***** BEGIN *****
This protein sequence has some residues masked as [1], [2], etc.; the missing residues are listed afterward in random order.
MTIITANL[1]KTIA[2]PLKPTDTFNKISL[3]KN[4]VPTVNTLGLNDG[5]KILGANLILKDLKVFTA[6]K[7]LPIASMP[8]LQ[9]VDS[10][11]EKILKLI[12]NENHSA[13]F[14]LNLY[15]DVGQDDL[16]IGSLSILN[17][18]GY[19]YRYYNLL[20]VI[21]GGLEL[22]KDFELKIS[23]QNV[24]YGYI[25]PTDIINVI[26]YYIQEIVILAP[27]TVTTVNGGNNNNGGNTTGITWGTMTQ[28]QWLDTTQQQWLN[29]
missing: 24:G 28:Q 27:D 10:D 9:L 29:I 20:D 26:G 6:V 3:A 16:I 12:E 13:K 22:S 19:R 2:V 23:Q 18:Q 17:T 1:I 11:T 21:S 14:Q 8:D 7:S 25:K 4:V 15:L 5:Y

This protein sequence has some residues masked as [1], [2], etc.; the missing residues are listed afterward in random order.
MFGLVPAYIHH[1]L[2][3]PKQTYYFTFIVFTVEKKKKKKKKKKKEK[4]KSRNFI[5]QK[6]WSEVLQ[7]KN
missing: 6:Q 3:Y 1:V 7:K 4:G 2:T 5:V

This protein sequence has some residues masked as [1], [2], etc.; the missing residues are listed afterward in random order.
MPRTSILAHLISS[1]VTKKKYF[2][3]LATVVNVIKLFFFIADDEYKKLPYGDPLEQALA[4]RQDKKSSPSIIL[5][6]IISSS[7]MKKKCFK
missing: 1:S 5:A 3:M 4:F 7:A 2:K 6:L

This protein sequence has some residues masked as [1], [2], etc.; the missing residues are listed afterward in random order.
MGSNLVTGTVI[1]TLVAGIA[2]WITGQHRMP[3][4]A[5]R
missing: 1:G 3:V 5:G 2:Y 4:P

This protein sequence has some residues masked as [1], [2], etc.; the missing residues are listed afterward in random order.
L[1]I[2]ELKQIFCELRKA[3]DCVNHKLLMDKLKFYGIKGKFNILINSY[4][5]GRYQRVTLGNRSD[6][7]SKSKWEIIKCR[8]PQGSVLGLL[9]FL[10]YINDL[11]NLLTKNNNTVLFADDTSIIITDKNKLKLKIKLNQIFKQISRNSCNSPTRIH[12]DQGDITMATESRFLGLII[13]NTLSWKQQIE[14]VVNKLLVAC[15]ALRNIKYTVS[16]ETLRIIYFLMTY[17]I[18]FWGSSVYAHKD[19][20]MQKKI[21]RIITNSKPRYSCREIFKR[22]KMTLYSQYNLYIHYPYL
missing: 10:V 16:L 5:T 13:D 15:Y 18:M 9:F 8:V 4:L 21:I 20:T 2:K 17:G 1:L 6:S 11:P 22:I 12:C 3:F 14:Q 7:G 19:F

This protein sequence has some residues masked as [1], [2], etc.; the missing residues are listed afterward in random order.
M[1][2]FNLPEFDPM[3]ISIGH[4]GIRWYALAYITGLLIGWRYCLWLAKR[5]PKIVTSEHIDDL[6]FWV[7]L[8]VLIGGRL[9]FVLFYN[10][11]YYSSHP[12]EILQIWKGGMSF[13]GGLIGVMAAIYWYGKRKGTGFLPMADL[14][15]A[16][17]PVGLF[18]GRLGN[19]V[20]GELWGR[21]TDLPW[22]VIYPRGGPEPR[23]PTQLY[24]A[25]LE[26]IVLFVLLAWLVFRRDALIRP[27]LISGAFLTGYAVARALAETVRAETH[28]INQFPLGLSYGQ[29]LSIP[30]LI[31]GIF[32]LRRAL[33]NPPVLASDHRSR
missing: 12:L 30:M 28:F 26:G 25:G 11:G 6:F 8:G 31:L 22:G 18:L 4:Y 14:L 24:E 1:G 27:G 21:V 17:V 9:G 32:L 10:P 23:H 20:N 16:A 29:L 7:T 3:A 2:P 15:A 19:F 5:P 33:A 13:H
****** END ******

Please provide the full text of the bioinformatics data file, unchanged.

This protein sequence has some residues masked as [1], [2], etc.; the missing residues are listed afterward in random order.
MTIITANL[1]KTIA[2]PLKPTDTFNKISL[3]KN[4]VPTVNTLGLNDG[5]KILGANLILKDLKVFTA[6]K[7]LPIASMP[8]LQ[9]VDS[10][11]EKILKLI[12]NENHSA[13]F[14]LNLY[15]DVGQDDL[16]IGSLSILN[17][18]GY[19]YRYYNLL[20]VI[21]GGLEL[22]KDFELKIS[23]QNV[24]YGYI[25]PTDIINVI[26]YYIQEIVILAP[27]TVTTVNGGNNNNGGNTTGITWGTMTQ[28]QWLDTTQQQWLN[29]
missing: 24:G 28:Q 27:D 10:D 9:L 29:I 20:D 26:G 6:V 3:A 16:I 12:E 13:K 22:S 19:R 2:V 23:Q 18:Q 17:T 1:I 11:T 21:S 14:Q 8:D 7:S 25:K 4:V 15:L 5:Y

This protein sequence has some residues masked as [1], [2], etc.; the missing residues are listed afterward in random order.
MFGLVPAYIHH[1]L[2][3]PKQTYYFTFIVFTVEKKKKKKKKKKKEK[4]KSRNFI[5]QK[6]WSEVLQ[7]KN
missing: 6:Q 3:Y 1:V 7:K 4:G 2:T 5:V

This protein sequence has some residues masked as [1], [2], etc.; the missing residues are listed afterward in random order.
MPRTSILAHLISS[1]VTKKKYF[2][3]LATVVNVIKLFFFIADDEYKKLPYGDPLEQALA[4]RQDKKSSPSIIL[5][6]IISSS[7]MKKKCFK
missing: 1:S 5:A 3:M 4:F 7:A 2:K 6:L

This protein sequence has some residues masked as [1], [2], etc.; the missing residues are listed afterward in random order.
MGSNLVTGTVI[1]TLVAGIA[2]WITGQHRMP[3][4]A[5]R
missing: 1:G 3:V 5:G 2:Y 4:P

This protein sequence has some residues masked as [1], [2], etc.; the missing residues are listed afterward in random order.
L[1]I[2]ELKQIFCELRKA[3]DCVNHKLLMDKLKFYGIKGKFNILINSY[4][5]GRYQRVTLGNRSD[6][7]SKSKWEIIKCR[8]PQGSVLGLL[9]FL[10]YINDL[11]NLLTKNNNTVLFADDTSIIITDKNKLKLKIKLNQIFKQISRNSCNSPTRIH[12]DQGDITMATESRFLGLII[13]NTLSWKQQIE[14]VVNKLLVAC[15]ALRNIKYTVS[16]ETLRIIYFLMTY[17]I[18]FWGSSVYAHKD[19][20]MQKKI[21]RIITNSKPRYSCREIFKR[22]KMTLYSQYNLYIHYPYL
missing: 10:V 16:L 5:T 13:D 15:Y 18:M 9:F 8:V 4:L 21:I 20:T 2:K 17:G 1:L 6:S 11:P 22:I 12:C 3:F 14:Q 7:G 19:F

This protein sequence has some residues masked as [1], [2], etc.; the missing residues are listed afterward in random order.
M[1][2]FNLPEFDPM[3]ISIGH[4]GIRWYALAYITGLLIGWRYCLWLAKR[5]PKIVTSEHIDDL[6]FWV[7]L[8]VLIGGRL[9]FVLFYN[10][11]YYSSHP[12]EILQIWKGGMSF[13]GGLIGVMAAIYWYGKRKGTGFLPMADL[14][15]A[16][17]PVGLF[18]GRLGN[19]V[20]GELWGR[21]TDLPW[22]VIYPRGGPEPR[23]PTQLY[24]A[25]LE[26]IVLFVLLAWLVFRRDALIRP[27]LISGAFLTGYAVARALAETVRAETH[28]INQFPLGLSYGQ[29]LSIP[30]LI[31]GIF[32]LRRAL[33]NPPVLASDHRSR
missing: 12:L 30:M 28:F 26:G 25:G 11:G 6:F 8:G 31:L 22:G 18:L 4:Y 14:L 24:E 1:G 27:G 21:V 17:V 9:G 32:L 10:P 23:H 20:N 16:A 29:L 7:T 3:A 2:P 15:A 19:F 5:P 33:A 13:H